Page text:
Fresno County employees -- some in tears -- told the Board of Supervisors Tuesday about their illnesses and how they were affected by a new policy limiting the number of hours fellow workers can donate to them to extend their absences.
Supervisors listened to the employees during a public comment period before going into closed session to discuss employee contract issues, including donated leave time. The old policy allowed employees to receive unlimited leave time, but the new policy limits donations to 80 or 120 hours, depending on the bargaining unit.
Three weeks ago, supervisors approved the new limits -- effective April 28 -- that force county workers on extended disability leave to lose a portion of their county pay at the same time their health insurance costs triple. When they go on disability, their salaries drop by a third.
About 85% of the county's more than 6,000 employees are affected by the change. County officials say the policy was designed to stop abuse of donated leave time. They said one employee had been away from work under the unlimited sick time policy for three years; if the new policy had been in place for the past year, it would have saved taxpayers $620,000, they said.
Patrice Mack, a correctional officer for 24 years, learned in September she had breast cancer. She has since used 570 hours of her own accumulated leave time and had just started using donations from fellow employees when the new policy went into effect.
"Being diagnosed with cancer in September 2013 wasn't in my plans, nor was the slew of appointments, the lumpectomy, chemotherapy and radiation that I've just started," she told supervisors. "Nonetheless, I have been able to sustain myself on my own hours until April."
One concern raised by supervisors was the cost to the county of maintaining retirement fund payments when employees took extended absences and stayed on salary.
Employee Melinda Oliveri, suffering from stage four cancer, said she had no interest in future retirement payments.
"Take the retirement part, just let us have our health insurance," she said. "And let us have our donated hours that were so generously donated."
Oliveri, who works in the Department of Social Services, said she almost lost her health insurance earlier this month, just before a chemotherapy appointment.
She had three days to find $1,000 to pay for health insurance after she learned she was no longer able to use hours donated by co-workers and stay on the county's health insurance plan.
Sandra Medina, a 12-year employee in the county conservator's office, was recently diagnosed with multiple sclerosis and was using donated hours from fellow employees.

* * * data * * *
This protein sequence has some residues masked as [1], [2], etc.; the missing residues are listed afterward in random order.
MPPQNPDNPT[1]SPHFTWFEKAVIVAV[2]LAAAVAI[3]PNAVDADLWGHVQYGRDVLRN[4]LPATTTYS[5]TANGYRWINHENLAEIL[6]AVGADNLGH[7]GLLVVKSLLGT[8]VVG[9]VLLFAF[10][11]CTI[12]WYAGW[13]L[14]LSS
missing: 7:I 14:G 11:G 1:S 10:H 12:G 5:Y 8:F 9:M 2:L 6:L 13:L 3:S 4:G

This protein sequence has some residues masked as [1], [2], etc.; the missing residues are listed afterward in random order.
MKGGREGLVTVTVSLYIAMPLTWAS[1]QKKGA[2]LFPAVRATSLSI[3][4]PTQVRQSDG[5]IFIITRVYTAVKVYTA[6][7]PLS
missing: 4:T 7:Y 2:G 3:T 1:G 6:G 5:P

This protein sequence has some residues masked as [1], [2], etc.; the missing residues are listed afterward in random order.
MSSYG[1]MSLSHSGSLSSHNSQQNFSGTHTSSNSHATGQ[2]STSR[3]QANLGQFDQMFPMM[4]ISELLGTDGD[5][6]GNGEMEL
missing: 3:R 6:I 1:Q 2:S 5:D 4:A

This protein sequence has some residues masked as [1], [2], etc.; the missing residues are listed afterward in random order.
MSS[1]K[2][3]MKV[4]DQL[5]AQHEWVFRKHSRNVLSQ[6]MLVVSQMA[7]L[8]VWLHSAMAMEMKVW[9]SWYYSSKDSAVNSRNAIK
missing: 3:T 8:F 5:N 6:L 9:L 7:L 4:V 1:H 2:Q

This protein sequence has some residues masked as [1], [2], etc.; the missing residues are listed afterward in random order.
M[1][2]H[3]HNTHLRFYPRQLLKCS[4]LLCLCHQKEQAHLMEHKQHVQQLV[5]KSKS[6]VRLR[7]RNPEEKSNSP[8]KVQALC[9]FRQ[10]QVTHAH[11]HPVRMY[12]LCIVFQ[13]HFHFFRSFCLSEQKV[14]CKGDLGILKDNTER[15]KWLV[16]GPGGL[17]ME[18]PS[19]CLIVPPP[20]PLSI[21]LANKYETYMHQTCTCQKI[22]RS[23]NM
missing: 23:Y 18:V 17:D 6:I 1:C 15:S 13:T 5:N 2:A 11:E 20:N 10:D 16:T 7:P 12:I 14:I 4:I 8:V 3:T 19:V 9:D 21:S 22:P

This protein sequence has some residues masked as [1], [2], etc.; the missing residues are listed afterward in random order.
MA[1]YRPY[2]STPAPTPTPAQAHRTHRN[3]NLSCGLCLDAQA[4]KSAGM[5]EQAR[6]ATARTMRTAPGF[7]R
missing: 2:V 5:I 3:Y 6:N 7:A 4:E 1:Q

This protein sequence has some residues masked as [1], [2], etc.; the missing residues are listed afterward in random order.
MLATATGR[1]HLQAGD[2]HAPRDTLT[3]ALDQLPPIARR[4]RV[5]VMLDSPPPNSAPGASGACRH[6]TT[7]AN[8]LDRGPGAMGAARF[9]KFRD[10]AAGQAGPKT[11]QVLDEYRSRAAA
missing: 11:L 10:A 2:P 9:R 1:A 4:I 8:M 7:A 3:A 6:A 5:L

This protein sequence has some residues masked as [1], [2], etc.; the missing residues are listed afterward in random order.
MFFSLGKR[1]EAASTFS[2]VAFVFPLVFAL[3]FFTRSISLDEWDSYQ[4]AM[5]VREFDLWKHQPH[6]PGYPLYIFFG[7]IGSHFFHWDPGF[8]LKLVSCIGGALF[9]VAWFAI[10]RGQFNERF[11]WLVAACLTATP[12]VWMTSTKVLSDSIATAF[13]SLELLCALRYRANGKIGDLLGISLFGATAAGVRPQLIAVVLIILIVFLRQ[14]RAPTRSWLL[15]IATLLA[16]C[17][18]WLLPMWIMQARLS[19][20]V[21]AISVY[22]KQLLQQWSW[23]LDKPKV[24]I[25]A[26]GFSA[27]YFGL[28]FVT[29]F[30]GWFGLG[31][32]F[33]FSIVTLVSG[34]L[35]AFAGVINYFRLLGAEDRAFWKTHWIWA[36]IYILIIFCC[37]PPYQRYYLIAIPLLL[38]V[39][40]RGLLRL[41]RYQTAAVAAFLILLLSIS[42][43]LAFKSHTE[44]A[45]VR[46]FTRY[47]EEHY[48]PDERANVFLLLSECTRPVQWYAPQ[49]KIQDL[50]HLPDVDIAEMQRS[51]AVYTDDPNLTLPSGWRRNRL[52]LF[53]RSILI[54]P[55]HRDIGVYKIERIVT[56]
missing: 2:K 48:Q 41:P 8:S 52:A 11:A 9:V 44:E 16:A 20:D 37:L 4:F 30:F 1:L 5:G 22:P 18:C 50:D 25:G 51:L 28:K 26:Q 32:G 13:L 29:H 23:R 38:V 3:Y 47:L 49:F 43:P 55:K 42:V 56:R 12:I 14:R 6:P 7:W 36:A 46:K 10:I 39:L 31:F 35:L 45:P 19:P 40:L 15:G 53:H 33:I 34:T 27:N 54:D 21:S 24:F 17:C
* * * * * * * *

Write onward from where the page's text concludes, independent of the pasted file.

"I am having to cut my leave short to return to work next week," she said.
She asked supervisors to reconsider reinstating the donated leave program.
"Allow our friends and colleagues to donate on our behalf and continue with our recovery and hopefully get back to work as soon as we can and continue to be passionate about the work we do for this county," she said.
Her mother, Ardey Turner, said family members are suffering along with their loved ones.
"It's devastating ... when you see your kids suffer like this and you know they want to do the right thing, but can't," Turner said. "She (Medina) has people that are willing to help her and to be told summarily that that no longer applied, it was like somebody had hit her in the stomach."
Supervisors were advised not to comment because of pending closed session discussions, but board Chairman Andreas Borgeas told employees and their families that their "concerns are not unheard."
He said the board will consider a donated leave program for those with catastrophic illnesses.
"We will take, as a board, these issues seriously and proceed in the best interests of the county while being completely mindful of the medically needy individuals in our community that are part of the county family while still protecting the county system from any abuse," he said.
In other discussion:
Supervisors delayed action on a plan that would remove funding from the county's transportation program for a project to widen Highway 180 west. County officials said there wasn't enough money available for the $305 million project, but there is enough money for a $24 million project to widen Millerton Road between Friant and Sky Harbor roads. Supervisors will take the issue up again June 3.
Supervisors voted against polling residents on a spending plan supported by the city of Fresno to use road funds over the next 12 years for street maintenance instead of rail consolidation and new technology. The county's share is $21.3 million. All local governments will eventually get an opportunity to vote on the spending plan.
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